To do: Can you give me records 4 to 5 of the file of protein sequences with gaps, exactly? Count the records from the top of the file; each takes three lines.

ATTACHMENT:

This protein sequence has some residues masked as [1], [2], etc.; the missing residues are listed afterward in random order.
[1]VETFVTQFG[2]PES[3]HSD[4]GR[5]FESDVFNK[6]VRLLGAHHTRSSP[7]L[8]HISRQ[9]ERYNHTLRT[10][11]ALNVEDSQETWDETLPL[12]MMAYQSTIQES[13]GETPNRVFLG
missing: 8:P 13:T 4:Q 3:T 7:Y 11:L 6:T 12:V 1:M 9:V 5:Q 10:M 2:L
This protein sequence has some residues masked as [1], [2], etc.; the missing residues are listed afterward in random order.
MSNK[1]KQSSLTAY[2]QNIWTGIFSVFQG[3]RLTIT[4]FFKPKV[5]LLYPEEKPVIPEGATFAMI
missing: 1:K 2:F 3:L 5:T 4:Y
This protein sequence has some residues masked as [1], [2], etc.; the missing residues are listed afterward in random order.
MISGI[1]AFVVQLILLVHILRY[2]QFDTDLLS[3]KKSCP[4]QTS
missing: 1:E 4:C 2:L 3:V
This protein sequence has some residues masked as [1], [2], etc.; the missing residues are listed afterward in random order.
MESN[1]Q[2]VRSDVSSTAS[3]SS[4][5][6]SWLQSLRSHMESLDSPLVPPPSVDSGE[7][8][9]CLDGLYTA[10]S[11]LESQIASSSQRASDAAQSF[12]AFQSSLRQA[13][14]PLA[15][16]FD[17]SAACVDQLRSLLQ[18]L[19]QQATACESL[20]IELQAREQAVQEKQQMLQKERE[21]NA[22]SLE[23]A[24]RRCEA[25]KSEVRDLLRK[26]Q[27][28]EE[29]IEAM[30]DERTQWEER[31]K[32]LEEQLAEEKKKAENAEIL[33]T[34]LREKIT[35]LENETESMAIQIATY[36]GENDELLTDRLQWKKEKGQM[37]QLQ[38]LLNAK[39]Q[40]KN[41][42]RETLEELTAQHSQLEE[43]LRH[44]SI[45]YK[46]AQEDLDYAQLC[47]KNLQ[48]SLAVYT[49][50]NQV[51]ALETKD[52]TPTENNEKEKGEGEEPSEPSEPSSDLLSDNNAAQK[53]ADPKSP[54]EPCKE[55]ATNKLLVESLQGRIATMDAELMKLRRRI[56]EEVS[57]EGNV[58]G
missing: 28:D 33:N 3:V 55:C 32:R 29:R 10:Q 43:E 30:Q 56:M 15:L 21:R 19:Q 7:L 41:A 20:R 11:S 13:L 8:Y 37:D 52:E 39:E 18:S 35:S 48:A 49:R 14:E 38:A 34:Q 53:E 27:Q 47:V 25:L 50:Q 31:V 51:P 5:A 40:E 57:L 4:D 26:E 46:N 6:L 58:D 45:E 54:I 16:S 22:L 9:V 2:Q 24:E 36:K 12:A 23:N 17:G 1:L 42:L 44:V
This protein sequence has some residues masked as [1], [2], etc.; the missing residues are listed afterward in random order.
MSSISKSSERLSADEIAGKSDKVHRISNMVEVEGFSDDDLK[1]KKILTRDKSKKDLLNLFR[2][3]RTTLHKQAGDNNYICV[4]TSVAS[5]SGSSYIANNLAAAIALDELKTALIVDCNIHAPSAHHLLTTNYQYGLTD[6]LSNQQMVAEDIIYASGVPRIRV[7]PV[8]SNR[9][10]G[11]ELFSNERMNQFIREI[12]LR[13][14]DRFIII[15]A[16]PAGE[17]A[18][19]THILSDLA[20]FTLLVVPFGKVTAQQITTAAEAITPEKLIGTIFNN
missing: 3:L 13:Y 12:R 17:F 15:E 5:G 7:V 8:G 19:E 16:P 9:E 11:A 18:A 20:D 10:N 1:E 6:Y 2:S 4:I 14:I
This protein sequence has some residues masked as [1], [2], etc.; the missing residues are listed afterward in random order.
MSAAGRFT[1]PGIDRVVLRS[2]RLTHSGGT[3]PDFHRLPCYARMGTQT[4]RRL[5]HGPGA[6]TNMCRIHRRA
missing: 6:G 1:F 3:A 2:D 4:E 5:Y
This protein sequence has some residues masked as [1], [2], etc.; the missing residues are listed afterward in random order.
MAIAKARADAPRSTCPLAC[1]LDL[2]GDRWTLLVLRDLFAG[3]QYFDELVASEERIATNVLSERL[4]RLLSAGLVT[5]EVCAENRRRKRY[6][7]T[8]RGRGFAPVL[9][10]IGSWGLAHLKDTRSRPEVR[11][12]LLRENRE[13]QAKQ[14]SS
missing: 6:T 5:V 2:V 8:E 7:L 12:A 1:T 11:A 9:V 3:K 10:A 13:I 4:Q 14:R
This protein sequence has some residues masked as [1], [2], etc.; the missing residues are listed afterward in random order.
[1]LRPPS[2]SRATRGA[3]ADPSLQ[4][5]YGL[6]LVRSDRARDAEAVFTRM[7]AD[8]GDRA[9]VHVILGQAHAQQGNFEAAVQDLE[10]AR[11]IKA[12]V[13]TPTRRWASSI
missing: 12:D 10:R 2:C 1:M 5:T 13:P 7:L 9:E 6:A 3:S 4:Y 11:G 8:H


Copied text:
This protein sequence has some residues masked as [1], [2], etc.; the missing residues are listed afterward in random order.
MESN[1]Q[2]VRSDVSSTAS[3]SS[4][5][6]SWLQSLRSHMESLDSPLVPPPSVDSGE[7][8][9]CLDGLYTA[10]S[11]LESQIASSSQRASDAAQSF[12]AFQSSLRQA[13][14]PLA[15][16]FD[17]SAACVDQLRSLLQ[18]L[19]QQATACESL[20]IELQAREQAVQEKQQMLQKERE[21]NA[22]SLE[23]A[24]RRCEA[25]KSEVRDLLRK[26]Q[27][28]EE[29]IEAM[30]DERTQWEER[31]K[32]LEEQLAEEKKKAENAEIL[33]T[34]LREKIT[35]LENETESMAIQIATY[36]GENDELLTDRLQWKKEKGQM[37]QLQ[38]LLNAK[39]Q[40]KN[41][42]RETLEELTAQHSQLEE[43]LRH[44]SI[45]YK[46]AQEDLDYAQLC[47]KNLQ[48]SLAVYT[49][50]NQV[51]ALETKD[52]TPTENNEKEKGEGEEPSEPSEPSSDLLSDNNAAQK[53]ADPKSP[54]EPCKE[55]ATNKLLVESLQGRIATMDAELMKLRRRI[56]EEVS[57]EGNV[58]G
missing: 28:D 33:N 3:V 55:C 32:R 29:R 10:Q 43:E 30:Q 56:M 15:L 21:R 19:Q 7:L 41:A 20:R 11:S 13:L 8:Y 37:D 52:E 39:E 18:S 35:S 48:A 49:R 14:E 38:A 34:Q 53:E 27:Q 47:V 25:L 50:Q 31:V 51:P 5:A 40:E 57:L 4:D 26:E 46:N 6:L 58:D 45:E 54:I 16:S 22:L 9:V 2:Q 24:E 36:K 12:A 23:N 17:G 1:L 42:L 44:V
This protein sequence has some residues masked as [1], [2], etc.; the missing residues are listed afterward in random order.
MSSISKSSERLSADEIAGKSDKVHRISNMVEVEGFSDDDLK[1]KKILTRDKSKKDLLNLFR[2][3]RTTLHKQAGDNNYICV[4]TSVAS[5]SGSSYIANNLAAAIALDELKTALIVDCNIHAPSAHHLLTTNYQYGLTD[6]LSNQQMVAEDIIYASGVPRIRV[7]PV[8]SNR[9][10]G[11]ELFSNERMNQFIREI[12]LR[13][14]DRFIII[15]A[16]PAGE[17]A[18][19]THILSDLA[20]FTLLVVPFGKVTAQQITTAAEAITPEKLIGTIFNN
missing: 3:L 13:Y 12:R 17:F 15:E 5:G 7:V 8:G 19:E 16:P 9:E 11:A 18:A 20:D 10:N 1:E 6:Y 2:S 4:I 14:I